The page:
A study that aims to identify early indications of mental health issues in teenagers has found a correlation between tweens' use of social media and the emergence of issues including social anxiety and poor body image.
Tender years: Professor Ron Rapee said social anxiety disorder, depression and eating disorders specifically begin in the teenage years.
It has also found links between a lack of sleep and depressive feelings in young adolescents.
Professor Ron Rapee of the Department of Psychology set up the Raw Project, a longitudinal study that conducts annual assessments on the emotional health of young people in a bid to discover the warning signs in children who may, in their teens and beyond, develop mental health issues.
“There are three mental health problems that specifically start in adolescence,” Professor Rapee says. “Social anxiety disorder, which has an average onset age of 13; depression, which most dramatically emerges in 14-15 year-olds, and eating disorders, which experience an upswing in those aged 13-17.”
Comparing appearances is destructive
The driving question behind the Raw Project, run out of the Centre for Emotional Health, is: what are the characteristics of adolescence that trigger these mental illnesses?
And now, after four years of tracking their participants, insights are emerging, including how social media affects young people's happiness.
“Early indicators are that kids who compare themselves on social media, thinking others are more attractive and have better lives are more likely to be socially anxious with difficult relationships, to be victimised, and have fewer friends,” he says.
“They also have a slightly worse body image than those children who use don’t use social media.”
He also notes that of the 500-plus 11-year-old participants who began the study, more than 70 percent were social media users, despite 13 being the lawful age to use sites such as Facebook and Instagram. This increased to 90 percent by the time the children were 13.
“We also found that kids who were more developed, pubertally, thought that others looked better than them on social media. They compared their appearance more negatively to others,” says Professor Rapee.
Raw facts: The Raw Project began in 2016 and has annually surveyed high school students about friendships, moods, bullying and sleep for the past four years.
The early findings also prove the value of sleep. At 11, the participants slept an average of just over nine hours per night (however, this dropped to 8.4 hours by age 13). It emerged that less sleep was related to higher levels of anxiety and depression and more feelings of social isolation.
The Raw Project began in 2016 when Professor Rapee and his team of six postdoctoral fellows, a project manager and various students, recruited 528 Year Six students and one of their parents or caregivers.
Each participant agreed to an annual evaluation that involves a one-hour online questionnaire, a one-hour telephone interview, and, for the child only, a three-hour laboratory session at the university. Funding, primarily from the Australian Research Council and Macquarie University, guaranteed the study could be undertaken for four years, with another funding round soon aiming to ensure it can continue until the participants are 18.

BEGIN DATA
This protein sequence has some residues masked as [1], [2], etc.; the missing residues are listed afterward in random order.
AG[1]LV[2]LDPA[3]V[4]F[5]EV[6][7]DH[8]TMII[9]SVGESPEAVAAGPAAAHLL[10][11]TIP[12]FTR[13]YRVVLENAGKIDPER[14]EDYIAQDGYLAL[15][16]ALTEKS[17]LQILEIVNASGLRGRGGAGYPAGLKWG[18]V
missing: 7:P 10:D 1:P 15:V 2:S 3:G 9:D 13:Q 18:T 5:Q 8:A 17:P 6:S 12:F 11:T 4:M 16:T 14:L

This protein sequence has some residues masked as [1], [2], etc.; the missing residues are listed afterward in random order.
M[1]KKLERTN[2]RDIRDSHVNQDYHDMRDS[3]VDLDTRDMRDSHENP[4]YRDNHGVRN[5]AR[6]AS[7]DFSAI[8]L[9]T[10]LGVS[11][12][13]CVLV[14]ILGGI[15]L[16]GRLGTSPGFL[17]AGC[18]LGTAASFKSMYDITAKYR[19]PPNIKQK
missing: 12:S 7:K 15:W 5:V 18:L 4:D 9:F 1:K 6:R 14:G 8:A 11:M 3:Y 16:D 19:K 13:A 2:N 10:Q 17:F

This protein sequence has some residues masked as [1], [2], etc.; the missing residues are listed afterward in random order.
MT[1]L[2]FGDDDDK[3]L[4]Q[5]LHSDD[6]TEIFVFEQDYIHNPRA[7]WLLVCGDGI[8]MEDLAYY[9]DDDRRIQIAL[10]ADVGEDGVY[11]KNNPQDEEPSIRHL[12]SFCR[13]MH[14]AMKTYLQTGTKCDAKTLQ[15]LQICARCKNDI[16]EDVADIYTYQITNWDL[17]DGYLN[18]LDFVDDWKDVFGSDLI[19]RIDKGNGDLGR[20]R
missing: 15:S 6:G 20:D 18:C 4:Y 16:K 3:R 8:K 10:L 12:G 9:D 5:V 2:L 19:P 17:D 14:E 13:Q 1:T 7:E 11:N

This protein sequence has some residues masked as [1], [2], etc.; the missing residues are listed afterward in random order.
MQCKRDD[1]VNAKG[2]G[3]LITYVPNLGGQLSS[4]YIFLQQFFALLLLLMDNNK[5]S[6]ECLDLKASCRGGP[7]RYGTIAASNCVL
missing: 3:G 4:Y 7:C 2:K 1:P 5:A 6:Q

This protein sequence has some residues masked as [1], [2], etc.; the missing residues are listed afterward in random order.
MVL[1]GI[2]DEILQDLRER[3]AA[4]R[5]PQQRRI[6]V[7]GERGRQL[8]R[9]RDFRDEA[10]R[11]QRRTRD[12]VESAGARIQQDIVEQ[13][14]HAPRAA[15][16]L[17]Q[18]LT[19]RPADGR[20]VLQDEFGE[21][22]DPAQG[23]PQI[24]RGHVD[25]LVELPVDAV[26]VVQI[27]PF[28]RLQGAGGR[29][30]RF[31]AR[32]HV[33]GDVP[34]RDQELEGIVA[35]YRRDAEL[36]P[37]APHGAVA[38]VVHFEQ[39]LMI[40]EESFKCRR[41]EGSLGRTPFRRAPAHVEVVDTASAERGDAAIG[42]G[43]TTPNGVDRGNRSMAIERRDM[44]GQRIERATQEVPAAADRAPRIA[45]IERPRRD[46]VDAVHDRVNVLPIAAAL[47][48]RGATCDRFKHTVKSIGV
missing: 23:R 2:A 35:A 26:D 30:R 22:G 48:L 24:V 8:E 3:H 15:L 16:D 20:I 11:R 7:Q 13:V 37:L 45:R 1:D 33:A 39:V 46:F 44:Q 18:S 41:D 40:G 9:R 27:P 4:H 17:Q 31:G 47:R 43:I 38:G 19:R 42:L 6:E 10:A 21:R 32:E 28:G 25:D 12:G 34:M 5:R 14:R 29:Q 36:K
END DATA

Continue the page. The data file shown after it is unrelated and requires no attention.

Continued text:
The questionnaire asks the parent/caregiver and child questions about a variety of personality, emotional and social factors, including friendships, anxiety, mood, bullying, appearance concerns, sleep, coping styles, life satisfaction and resilience.
The telephone interview, conducted a week later, asks about the child’s emotional functioning and includes questions about anxiety, low mood and body image/eating concerns.
In the laboratory session, participants complete games and activities; some on computers, some involving puzzles or problem solving, and others requiring verbal answers to questions posed by the clinicians.
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One example is an eye-tracking machine that evaluates the direction of the children’s eye gaze in response to pictures of different people. “This serves to evaluate how quickly they learn to respond to particular images and how quickly they ‘unlearn’ that response, the results indicating how long they persist in the face of frustration,” says Professor Rapee.
Support: Professor Ron Rapee's Raw Project is aimed at helping teens emerge from adolscence mentally healthy.
And because these are teenagers, the carrot dangling at the end is a $100 gift voucher, and various competitions and games and prizes throughout the year. For the parents/caregivers, there is also a measure of reassurance, with any troubling indicators brought to their attention, and support offered.
There has been, Professor Rapee says, an astronomical amount of data gathered, all of which needs to be coded, cleaned (of anomalous answers) and scored. It is, he says, a huge undertaking and that’s why the preliminary findings primarily relate to 11-year-olds, although the participants are now aged 14-15 years.
The final results will be invaluable in helping teenagers emerge from the storm of adolescence mentally healthy. Once the study is completed, the team’s first step will be to develop a theoretical model showing the causal links between behaviour and issues. They will then create processes that might predict the onset of mental health problems.
Eventually, this knowledge can inform programs for parents and high schools that help identify, and aid, teenagers who might be susceptible to mental illness at a time when those issues are emerging, rather than years down the track.
Professor Ron Rapee is an ARC Australian Laureate Fellow and Distinguished Professor in the Department of Psychology and Centre for Emotional Health.